Leslie and Kitty’s combined net monthly income in 2020 is €3,765. If they had the same level of income and their circumstances were the same in 2009 their net income would have been €3,853, representing a decrease of €88.

Single-income family: Ellen & Joan

Ellen & Joan are in their mid-thirties. They live in Kilkenny in a four-bed semi-detached house. They have two children, aged 11 and 5. Ellen gave up her job 10 years ago when their son was born so she could mind the baby and hasn’t gone back to work. Joan returned to work full-time in a tech company. Her annual income is €47,500.

They have boosted their income by €10,000 a year thanks to the rent-a-room scheme. This is within the current tax-free limits so they receive this amount, tax free, on top of Joan’s salary.

They are relieved that no changes have been made to the rent-a-room scheme as this would have an impact on their tax-free income. They were also very pleased to see an increase in the home-carer credit, as Ellen stays at home to mind their children.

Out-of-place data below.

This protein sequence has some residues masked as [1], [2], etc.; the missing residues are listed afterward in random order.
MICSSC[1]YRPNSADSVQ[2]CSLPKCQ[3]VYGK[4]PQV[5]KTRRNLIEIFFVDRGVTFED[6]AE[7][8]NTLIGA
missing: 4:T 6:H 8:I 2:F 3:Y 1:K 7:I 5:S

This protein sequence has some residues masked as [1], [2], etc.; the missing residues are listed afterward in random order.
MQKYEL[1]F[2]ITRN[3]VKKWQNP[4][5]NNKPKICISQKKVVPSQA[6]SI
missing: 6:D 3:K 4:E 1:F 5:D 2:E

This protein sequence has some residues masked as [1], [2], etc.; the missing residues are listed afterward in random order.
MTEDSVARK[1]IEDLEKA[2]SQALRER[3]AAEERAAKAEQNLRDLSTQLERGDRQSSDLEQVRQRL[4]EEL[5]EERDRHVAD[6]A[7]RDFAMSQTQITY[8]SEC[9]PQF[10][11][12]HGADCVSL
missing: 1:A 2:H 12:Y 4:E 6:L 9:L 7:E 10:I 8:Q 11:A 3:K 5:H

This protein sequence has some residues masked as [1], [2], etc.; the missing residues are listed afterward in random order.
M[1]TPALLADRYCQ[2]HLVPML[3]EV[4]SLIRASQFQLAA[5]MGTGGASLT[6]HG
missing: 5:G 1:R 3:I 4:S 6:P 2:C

Ellen did a comparison of what their net monthly income was in 2009 (including the rent-a-room scheme to compare like with like). Their net monthly income in 2020 is €4,212 as opposed to €4,162 in 2009, which is a €50 increase. The increase in the home-carer credit means that compared to 2019, Ellen and Joan are better off in 2020 by €8 per month.

Low-income worker: Rebecca

Rebecca is a 30-year-old hairdresser from Kildare. She works full-time and moved out of her family home in 2019 to rent a one-bedroom apartment. Her annual earnings are €22,000 per annum.

Rebecca is quite disappointed to see no change in the rate of USC and no positive impact in the amount of her net monthly income for 2020. Rebecca notes that her net monthly income remains the same as that in 2019 at €1,643 and her income is still not back to what it would have been in 2009 (€ 1,720), had she earned the same level of income at the time.